In a new sign of global warming, a particularly early heat wave is expected to hit France from Wednesday, with temperatures reaching up to 38°C in the south of the country.
The heat wave will affect the southern part of the country first, although how far it will spread to the north is uncertain, Meteo France said.
Temperatures could reach 35 to 38 degrees Celsius from the middle of the week until the weekend, and are not expected to drop below 20 degrees, the meteorological service predicted. The mercury could reach 35°C in Paris on Friday or Saturday.
Meteo France said this year’s heat wave is set to arrive unusually early, with temperatures predicted seen normally at the height of summer.
This is due to a low-pressure system located between the Azores islands and Madeira in the Atlantic, which favours the uprising of warm air over Western Europe.
The state forecaster said it expected the peak of the heat wave in France to take place between Thursday and Saturday.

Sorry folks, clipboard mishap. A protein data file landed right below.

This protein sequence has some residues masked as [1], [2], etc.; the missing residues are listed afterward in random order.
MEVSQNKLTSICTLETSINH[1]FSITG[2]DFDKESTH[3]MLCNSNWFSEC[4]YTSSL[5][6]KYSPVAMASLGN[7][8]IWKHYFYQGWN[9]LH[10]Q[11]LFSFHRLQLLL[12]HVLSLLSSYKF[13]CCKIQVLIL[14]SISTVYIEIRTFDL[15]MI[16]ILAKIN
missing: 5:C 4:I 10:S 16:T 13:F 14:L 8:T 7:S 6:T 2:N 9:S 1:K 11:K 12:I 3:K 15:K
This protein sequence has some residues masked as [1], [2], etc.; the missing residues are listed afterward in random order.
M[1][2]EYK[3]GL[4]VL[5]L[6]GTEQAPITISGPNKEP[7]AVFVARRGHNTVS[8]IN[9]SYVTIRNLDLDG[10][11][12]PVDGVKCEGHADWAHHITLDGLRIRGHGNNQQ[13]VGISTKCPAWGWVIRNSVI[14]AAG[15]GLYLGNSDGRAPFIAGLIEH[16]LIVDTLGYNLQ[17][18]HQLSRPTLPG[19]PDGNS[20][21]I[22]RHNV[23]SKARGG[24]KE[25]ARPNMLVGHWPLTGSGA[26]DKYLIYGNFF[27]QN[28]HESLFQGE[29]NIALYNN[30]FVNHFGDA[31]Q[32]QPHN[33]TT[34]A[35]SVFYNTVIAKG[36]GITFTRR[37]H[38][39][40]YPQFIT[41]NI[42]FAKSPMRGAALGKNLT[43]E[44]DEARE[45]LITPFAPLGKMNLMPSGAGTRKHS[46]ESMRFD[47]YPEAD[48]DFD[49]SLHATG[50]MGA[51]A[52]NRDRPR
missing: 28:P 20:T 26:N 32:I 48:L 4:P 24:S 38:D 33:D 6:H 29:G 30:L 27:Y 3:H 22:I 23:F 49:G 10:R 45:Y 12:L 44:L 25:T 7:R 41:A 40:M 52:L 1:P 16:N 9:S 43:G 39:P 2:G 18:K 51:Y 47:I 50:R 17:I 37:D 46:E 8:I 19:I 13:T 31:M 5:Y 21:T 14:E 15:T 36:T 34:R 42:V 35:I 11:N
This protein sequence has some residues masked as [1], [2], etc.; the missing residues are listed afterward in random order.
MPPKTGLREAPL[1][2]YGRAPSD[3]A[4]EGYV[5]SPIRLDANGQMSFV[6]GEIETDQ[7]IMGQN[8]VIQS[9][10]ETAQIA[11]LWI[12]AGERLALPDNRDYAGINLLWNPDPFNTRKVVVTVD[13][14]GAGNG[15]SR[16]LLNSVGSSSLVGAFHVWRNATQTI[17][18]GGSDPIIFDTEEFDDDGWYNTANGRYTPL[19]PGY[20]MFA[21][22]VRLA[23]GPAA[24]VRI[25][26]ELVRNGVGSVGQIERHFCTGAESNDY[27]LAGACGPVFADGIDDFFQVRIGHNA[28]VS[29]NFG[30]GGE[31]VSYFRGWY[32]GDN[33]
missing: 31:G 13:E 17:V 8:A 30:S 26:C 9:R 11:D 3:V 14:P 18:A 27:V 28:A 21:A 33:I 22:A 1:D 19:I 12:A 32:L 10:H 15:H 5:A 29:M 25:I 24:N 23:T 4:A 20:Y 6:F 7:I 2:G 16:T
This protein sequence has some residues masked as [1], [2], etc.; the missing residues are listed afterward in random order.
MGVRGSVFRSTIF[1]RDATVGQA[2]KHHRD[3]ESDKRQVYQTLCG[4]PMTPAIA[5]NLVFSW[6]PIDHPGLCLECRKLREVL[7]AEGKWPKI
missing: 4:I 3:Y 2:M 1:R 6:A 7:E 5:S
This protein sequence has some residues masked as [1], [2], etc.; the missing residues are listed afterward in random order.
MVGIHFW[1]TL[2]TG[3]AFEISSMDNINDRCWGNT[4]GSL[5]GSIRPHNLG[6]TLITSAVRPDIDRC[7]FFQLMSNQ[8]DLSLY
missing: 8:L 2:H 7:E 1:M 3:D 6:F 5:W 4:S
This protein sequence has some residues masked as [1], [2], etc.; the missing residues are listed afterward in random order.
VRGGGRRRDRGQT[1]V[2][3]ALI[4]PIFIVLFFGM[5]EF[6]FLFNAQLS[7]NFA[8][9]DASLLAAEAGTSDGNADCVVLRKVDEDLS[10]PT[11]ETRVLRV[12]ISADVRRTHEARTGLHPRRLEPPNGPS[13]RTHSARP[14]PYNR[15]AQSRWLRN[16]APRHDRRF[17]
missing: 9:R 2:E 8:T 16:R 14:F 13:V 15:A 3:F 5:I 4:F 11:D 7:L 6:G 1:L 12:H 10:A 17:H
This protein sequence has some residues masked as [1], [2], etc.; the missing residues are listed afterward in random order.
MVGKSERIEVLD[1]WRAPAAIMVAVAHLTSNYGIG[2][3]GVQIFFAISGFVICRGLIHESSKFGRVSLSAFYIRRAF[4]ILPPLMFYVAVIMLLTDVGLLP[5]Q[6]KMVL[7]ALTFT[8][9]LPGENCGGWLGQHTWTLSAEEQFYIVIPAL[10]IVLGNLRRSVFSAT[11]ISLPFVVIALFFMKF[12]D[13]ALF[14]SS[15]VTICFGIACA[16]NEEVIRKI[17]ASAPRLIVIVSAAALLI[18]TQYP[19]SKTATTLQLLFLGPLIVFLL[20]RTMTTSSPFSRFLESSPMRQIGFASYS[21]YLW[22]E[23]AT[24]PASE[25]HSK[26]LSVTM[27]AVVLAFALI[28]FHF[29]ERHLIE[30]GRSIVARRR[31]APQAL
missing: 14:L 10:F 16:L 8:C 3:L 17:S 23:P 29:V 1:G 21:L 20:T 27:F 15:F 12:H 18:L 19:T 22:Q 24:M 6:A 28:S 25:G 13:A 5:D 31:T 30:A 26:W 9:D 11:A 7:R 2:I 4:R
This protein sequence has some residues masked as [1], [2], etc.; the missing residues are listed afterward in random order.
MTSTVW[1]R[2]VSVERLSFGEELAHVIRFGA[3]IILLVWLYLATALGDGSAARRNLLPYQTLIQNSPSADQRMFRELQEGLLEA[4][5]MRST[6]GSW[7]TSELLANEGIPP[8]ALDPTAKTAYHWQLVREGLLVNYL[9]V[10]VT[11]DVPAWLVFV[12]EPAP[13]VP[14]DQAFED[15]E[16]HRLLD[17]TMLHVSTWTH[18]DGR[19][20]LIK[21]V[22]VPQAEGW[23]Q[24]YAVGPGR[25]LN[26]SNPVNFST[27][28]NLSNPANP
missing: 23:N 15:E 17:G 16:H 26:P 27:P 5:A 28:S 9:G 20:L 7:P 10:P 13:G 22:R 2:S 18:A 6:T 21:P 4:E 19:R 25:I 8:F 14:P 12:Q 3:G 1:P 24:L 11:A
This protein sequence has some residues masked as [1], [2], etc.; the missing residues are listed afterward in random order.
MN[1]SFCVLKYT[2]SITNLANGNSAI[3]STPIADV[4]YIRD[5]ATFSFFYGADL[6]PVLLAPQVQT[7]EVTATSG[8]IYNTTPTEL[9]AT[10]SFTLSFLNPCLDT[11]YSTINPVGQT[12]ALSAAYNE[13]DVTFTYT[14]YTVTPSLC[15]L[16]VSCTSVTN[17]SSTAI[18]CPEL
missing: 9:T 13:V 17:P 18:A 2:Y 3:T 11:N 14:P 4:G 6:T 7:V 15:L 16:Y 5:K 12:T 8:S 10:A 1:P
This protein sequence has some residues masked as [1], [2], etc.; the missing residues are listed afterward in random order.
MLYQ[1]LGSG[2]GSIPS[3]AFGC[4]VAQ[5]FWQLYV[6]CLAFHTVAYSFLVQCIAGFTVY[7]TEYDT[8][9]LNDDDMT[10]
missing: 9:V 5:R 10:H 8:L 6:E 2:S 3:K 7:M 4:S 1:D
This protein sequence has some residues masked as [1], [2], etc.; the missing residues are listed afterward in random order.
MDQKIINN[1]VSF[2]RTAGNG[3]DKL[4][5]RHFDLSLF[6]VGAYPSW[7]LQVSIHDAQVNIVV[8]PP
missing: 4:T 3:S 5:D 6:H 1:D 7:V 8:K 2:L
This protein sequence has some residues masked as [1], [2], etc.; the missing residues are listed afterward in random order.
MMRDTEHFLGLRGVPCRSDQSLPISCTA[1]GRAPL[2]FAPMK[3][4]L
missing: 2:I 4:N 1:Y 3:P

The multiplication and intensification of heat waves are the most obvious manifestations of climate change caused by human activities.
Since the beginning of the 21st century, France has experienced several exceptional heatwaves, notably the one in the summer of 2003, or the one in June 2019 when the absolute heat record in mainland France was recorded in Vérargues (Hérault), with 46°C.
"A very worrying situation"
This week's heatwave comes after a particularly hot and dry spring, which has caused soil drought in much of France, raising fears for the harvest.
Despite the rains recorded last week in part of the country, "we are still in a very worrying situation, with extremely dry soils, and this is not going to help the situation," noted the forecaster.
In this context, more and more departments are putting in place water use restrictions. As of 12 June, thirty-five departments had issued such orders, according to the official website Propluvia, compared to twenty-two ten days ago.
Pre-summer heatwave in Spain
Neighbouring Spain is currently experiencing the hottest pre-summer heatwave for at least 20 years.
Temperatures reached 40°C in the Guadalquivir valley in Seville and the nearby city of Cordoba on Saturday, the national meteorological office AEMET said.